Timer quantization error

What you're seeing is called timer quantization error. One aspect of this error is actually something that's so well understood and accepted that it's even documented in a standard: the POSIX Realtime Extension (1003.1b-1993/1003.1i-1995). This document says that it's all right to delay too much, but it isn't all right to delay too little — the premature firing of a timer is undesirable.

Since the calling of delay() is asynchronous with the running of the clock interrupt, the kernel has to add one clock tick to a relative delay to ensure the correct amount of time (consider what would happen if it didn't, and a one-tick delay was requested just before the clock interrupt went off).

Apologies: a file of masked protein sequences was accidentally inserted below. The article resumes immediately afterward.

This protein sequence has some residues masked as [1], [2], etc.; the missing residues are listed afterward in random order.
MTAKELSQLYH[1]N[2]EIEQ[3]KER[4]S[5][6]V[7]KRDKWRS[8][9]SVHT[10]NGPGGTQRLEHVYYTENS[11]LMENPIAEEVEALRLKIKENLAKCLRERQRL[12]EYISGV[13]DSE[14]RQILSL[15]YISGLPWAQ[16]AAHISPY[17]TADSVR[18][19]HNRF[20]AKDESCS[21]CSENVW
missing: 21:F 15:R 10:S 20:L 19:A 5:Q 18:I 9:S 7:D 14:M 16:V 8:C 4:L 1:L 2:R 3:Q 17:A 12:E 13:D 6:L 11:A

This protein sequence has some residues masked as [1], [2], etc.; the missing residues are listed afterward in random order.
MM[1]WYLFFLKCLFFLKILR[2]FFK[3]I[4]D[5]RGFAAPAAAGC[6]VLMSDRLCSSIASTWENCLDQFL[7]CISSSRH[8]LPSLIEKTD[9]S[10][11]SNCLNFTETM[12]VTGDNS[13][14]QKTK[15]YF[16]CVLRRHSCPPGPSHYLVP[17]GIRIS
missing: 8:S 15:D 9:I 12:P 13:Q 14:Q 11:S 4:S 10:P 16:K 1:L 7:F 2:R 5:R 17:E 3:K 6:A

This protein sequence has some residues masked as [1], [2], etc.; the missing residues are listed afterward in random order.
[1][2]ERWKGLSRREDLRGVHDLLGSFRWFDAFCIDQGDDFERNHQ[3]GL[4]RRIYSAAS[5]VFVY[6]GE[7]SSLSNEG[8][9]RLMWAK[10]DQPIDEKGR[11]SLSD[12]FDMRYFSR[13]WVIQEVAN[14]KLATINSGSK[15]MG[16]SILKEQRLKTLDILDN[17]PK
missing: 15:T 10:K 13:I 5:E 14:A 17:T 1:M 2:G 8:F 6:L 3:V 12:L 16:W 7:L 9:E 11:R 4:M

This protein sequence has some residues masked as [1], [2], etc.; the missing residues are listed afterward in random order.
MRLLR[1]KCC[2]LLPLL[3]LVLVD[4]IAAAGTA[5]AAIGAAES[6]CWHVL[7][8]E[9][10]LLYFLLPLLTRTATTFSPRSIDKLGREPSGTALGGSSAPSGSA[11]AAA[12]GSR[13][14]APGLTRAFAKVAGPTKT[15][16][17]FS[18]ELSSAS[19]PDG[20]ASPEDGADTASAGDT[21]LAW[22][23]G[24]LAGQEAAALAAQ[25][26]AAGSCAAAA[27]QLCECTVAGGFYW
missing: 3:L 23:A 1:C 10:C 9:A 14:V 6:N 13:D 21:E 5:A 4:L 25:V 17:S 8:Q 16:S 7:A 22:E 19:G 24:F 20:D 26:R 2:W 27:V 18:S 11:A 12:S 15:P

Figure 1. A single 1 ms sleep with error.

That normally adds half a millisecond each time, but in the example given, you end up synchronized with the clock interrupt, so the full millisecond gets tacked on each time.

Figure 2. Twelve 1 ms sleeps with each one's error.

The small error on each sleep accumulates:

Figure 3. Twelve 1 ms sleeps with the accumulated error.

OK, that should make the loop last 2 seconds — where's the extra second coming from?